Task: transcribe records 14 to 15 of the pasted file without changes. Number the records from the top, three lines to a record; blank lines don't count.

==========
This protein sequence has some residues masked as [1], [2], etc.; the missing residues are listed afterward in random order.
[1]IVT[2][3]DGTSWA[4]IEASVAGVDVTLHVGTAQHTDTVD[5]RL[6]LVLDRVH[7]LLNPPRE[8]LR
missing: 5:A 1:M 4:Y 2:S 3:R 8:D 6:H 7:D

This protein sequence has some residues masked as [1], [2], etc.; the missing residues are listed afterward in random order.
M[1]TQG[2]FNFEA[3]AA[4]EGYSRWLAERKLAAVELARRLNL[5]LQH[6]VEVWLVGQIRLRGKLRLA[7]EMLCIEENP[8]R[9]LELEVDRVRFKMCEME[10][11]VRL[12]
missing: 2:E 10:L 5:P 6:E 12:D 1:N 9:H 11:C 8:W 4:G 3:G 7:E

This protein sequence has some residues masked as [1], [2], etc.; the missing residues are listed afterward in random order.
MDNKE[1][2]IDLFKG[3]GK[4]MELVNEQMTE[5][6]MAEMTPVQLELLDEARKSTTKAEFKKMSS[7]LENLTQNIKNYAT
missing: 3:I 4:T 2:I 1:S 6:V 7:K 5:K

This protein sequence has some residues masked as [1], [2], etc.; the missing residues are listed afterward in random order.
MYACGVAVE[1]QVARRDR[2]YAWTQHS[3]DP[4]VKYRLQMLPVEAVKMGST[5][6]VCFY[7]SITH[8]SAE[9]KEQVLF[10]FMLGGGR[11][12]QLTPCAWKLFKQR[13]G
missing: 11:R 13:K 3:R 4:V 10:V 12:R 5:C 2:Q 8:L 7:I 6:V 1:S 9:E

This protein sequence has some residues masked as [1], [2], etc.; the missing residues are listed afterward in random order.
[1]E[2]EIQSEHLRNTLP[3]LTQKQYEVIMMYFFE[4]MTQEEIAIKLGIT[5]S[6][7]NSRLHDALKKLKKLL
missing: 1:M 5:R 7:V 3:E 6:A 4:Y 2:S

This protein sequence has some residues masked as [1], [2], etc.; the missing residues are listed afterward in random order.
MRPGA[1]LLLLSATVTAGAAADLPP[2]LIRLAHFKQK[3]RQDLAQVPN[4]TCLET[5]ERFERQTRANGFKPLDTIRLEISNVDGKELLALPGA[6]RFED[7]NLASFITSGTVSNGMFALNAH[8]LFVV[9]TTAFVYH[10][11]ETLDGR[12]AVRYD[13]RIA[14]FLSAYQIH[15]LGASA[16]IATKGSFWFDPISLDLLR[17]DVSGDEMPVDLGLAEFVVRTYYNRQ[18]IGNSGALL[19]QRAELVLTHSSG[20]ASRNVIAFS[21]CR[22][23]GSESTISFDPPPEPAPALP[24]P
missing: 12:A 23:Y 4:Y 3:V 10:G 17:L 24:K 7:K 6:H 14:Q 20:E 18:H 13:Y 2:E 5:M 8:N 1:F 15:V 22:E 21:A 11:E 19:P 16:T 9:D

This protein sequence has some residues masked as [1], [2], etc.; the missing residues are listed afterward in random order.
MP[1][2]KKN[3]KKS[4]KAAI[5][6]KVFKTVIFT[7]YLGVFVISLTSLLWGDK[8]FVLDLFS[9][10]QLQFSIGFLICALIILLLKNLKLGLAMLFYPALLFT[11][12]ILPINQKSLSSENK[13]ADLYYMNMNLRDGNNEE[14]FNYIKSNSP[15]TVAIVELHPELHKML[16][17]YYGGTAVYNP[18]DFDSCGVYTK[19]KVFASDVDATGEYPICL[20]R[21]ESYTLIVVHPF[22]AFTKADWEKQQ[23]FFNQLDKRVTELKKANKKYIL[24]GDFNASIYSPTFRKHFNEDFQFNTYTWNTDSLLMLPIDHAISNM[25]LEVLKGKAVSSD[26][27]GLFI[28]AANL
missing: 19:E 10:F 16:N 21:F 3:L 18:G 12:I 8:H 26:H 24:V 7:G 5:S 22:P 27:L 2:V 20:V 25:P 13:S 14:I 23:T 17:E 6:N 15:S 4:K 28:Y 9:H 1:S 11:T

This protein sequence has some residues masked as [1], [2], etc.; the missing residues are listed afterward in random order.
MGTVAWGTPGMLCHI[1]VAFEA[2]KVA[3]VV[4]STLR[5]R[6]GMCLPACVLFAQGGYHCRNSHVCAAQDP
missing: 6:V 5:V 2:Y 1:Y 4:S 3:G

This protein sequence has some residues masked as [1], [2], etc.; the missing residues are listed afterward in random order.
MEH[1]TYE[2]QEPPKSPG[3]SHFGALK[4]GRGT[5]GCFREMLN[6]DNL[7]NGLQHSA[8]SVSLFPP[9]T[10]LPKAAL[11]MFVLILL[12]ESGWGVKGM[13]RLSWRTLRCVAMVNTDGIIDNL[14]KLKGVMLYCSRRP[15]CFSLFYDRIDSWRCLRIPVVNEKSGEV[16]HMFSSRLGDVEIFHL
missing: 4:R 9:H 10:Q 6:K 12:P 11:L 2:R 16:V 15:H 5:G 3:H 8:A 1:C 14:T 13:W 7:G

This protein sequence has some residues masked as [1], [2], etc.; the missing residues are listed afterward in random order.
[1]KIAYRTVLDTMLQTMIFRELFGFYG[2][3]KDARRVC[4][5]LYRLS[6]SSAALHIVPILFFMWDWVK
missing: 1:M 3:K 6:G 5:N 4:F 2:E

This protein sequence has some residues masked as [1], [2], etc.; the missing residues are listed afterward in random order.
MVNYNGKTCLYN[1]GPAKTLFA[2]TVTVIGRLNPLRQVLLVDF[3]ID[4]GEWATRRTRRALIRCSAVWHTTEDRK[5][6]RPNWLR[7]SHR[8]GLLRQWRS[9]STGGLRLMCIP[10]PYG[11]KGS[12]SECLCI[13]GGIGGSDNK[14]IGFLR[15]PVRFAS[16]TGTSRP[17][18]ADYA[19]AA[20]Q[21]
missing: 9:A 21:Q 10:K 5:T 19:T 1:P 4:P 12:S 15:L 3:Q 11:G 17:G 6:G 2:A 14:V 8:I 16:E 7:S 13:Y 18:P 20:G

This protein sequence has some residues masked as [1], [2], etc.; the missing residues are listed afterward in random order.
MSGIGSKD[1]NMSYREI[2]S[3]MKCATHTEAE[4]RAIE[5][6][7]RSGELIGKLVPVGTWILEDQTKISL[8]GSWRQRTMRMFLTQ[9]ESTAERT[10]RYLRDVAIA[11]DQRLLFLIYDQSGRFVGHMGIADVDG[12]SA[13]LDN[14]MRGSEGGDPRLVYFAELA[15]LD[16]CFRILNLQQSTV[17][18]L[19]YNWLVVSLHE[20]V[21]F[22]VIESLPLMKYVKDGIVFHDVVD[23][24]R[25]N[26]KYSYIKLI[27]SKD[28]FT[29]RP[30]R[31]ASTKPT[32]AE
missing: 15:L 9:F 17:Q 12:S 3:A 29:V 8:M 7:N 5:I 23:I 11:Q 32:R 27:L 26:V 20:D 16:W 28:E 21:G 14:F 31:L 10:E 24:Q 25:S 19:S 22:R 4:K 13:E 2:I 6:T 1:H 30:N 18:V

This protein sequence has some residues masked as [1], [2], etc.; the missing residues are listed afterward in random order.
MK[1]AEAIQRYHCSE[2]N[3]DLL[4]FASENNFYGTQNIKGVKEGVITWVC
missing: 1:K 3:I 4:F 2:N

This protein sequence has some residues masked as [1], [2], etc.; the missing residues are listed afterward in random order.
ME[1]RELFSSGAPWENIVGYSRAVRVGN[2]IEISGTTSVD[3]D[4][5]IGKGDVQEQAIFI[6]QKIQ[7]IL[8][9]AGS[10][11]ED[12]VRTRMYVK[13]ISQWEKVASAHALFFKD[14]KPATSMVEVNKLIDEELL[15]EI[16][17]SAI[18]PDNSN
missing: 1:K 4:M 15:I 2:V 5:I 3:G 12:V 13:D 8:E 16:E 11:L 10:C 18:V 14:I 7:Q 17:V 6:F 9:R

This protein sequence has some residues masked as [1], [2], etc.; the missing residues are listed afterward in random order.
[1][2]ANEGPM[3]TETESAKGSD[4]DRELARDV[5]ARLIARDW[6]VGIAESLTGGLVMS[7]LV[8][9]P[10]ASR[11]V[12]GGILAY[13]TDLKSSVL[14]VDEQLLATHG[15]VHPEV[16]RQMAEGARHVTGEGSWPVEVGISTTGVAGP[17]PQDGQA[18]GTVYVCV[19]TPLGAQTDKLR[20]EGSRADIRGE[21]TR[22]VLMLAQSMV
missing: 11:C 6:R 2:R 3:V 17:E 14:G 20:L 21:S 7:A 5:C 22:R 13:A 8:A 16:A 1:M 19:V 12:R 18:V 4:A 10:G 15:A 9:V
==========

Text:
This protein sequence has some residues masked as [1], [2], etc.; the missing residues are listed afterward in random order.
ME[1]RELFSSGAPWENIVGYSRAVRVGN[2]IEISGTTSVD[3]D[4][5]IGKGDVQEQAIFI[6]QKIQ[7]IL[8][9]AGS[10][11]ED[12]VRTRMYVK[13]ISQWEKVASAHALFFKD[14]KPATSMVEVNKLIDEELL[15]EI[16][17]SAI[18]PDNSN
missing: 1:K 4:M 15:I 2:V 5:I 3:G 12:V 13:D 8:E 16:E 11:L 10:C 18:V 14:I 7:Q 17:V 6:F 9:R

This protein sequence has some residues masked as [1], [2], etc.; the missing residues are listed afterward in random order.
[1][2]ANEGPM[3]TETESAKGSD[4]DRELARDV[5]ARLIARDW[6]VGIAESLTGGLVMS[7]LV[8][9]P[10]ASR[11]V[12]GGILAY[13]TDLKSSVL[14]VDEQLLATHG[15]VHPEV[16]RQMAEGARHVTGEGSWPVEVGISTTGVAGP[17]PQDGQA[18]GTVYVCV[19]TPLGAQTDKLR[20]EGSRADIRGE[21]TR[22]VLMLAQSMV
missing: 11:C 6:R 2:R 3:V 17:E 14:G 20:L 21:S 7:A 5:C 22:R 13:A 8:A 16:A 1:M 19:V 12:R 18:V 4:A 10:G 15:A 9:V